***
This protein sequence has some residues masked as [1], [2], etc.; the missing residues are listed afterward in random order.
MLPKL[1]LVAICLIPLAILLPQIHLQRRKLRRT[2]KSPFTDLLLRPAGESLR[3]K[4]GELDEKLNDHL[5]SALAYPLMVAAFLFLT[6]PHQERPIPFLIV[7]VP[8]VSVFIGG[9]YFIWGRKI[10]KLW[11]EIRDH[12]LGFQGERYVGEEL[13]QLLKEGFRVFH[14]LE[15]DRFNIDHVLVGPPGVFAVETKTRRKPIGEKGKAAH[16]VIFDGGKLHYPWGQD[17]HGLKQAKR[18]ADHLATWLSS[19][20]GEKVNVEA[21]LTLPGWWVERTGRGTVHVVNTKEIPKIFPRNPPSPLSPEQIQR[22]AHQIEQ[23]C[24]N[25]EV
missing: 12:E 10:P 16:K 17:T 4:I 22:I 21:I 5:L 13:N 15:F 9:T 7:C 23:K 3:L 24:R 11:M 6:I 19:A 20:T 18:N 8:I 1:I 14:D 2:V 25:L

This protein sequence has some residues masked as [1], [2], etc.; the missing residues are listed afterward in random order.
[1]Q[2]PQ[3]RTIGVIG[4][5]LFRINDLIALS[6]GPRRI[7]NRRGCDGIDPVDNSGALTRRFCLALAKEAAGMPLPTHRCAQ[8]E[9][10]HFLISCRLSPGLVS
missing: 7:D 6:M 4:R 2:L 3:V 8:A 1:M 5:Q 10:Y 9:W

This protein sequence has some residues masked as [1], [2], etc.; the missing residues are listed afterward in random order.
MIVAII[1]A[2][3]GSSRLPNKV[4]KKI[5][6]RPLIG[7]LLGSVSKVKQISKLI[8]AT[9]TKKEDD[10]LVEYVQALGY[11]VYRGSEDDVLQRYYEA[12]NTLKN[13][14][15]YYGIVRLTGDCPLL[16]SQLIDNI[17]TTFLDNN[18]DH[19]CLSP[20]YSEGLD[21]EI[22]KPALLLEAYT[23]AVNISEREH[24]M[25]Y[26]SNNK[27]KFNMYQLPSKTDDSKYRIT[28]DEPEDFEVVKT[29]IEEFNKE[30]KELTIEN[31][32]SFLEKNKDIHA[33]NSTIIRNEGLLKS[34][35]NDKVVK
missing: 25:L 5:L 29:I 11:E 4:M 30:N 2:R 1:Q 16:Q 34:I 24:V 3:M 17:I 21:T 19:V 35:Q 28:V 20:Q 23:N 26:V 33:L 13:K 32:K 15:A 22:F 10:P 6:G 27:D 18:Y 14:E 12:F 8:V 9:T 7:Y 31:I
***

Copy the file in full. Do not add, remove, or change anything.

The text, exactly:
This protein sequence has some residues masked as [1], [2], etc.; the missing residues are listed afterward in random order.
MLPKL[1]LVAICLIPLAILLPQIHLQRRKLRRT[2]KSPFTDLLLRPAGESLR[3]K[4]GELDEKLNDHL[5]SALAYPLMVAAFLFLT[6]PHQERPIPFLIV[7]VP[8]VSVFIGG[9]YFIWGRKI[10]KLW[11]EIRDH[12]LGFQGERYVGEEL[13]QLLKEGFRVFH[14]LE[15]DRFNIDHVLVGPPGVFAVETKTRRKPIGEKGKAAH[16]VIFDGGKLHYPWGQD[17]HGLKQAKR[18]ADHLATWLSS[19][20]GEKVNVEA[21]LTLPGWWVERTGRGTVHVVNTKEIPKIFPRNPPSPLSPEQIQR[22]AHQIEQ[23]C[24]N[25]EV
missing: 12:E 10:P 16:K 17:T 4:I 22:I 21:I 5:L 13:N 15:F 9:T 7:C 23:K 3:L 24:R 11:M 6:I 19:A 20:T 18:N 8:I 1:I 14:D 2:V 25:L

This protein sequence has some residues masked as [1], [2], etc.; the missing residues are listed afterward in random order.
[1]Q[2]PQ[3]RTIGVIG[4][5]LFRINDLIALS[6]GPRRI[7]NRRGCDGIDPVDNSGALTRRFCLALAKEAAGMPLPTHRCAQ[8]E[9][10]HFLISCRLSPGLVS
missing: 7:D 6:M 4:R 2:L 3:V 8:A 1:M 5:Q 10:Y 9:W

This protein sequence has some residues masked as [1], [2], etc.; the missing residues are listed afterward in random order.
MIVAII[1]A[2][3]GSSRLPNKV[4]KKI[5][6]RPLIG[7]LLGSVSKVKQISKLI[8]AT[9]TKKEDD[10]LVEYVQALGY[11]VYRGSEDDVLQRYYEA[12]NTLKN[13][14][15]YYGIVRLTGDCPLL[16]SQLIDNI[17]TTFLDNN[18]DH[19]CLSP[20]YSEGLD[21]EI[22]KPALLLEAYT[23]AVNISEREH[24]M[25]Y[26]SNNK[27]KFNMYQLPSKTDDSKYRIT[28]DEPEDFEVVKT[29]IEEFNKE[30]KELTIEN[31][32]SFLEKNKDIHA[33]NSTIIRNEGLLKS[34][35]NDKVVK
missing: 25:L 5:L 29:I 11:E 4:M 30:N 2:R 1:Q 16:Q 34:I 24:V 3:M 17:I 21:T 19:V 35:Q 28:V 20:Q 23:N 26:V 33:L 13:K 32:K 15:A 22:F 10:P 6:G 27:D 18:Y 14:E 12:F 8:V 9:T 7:Y 31:I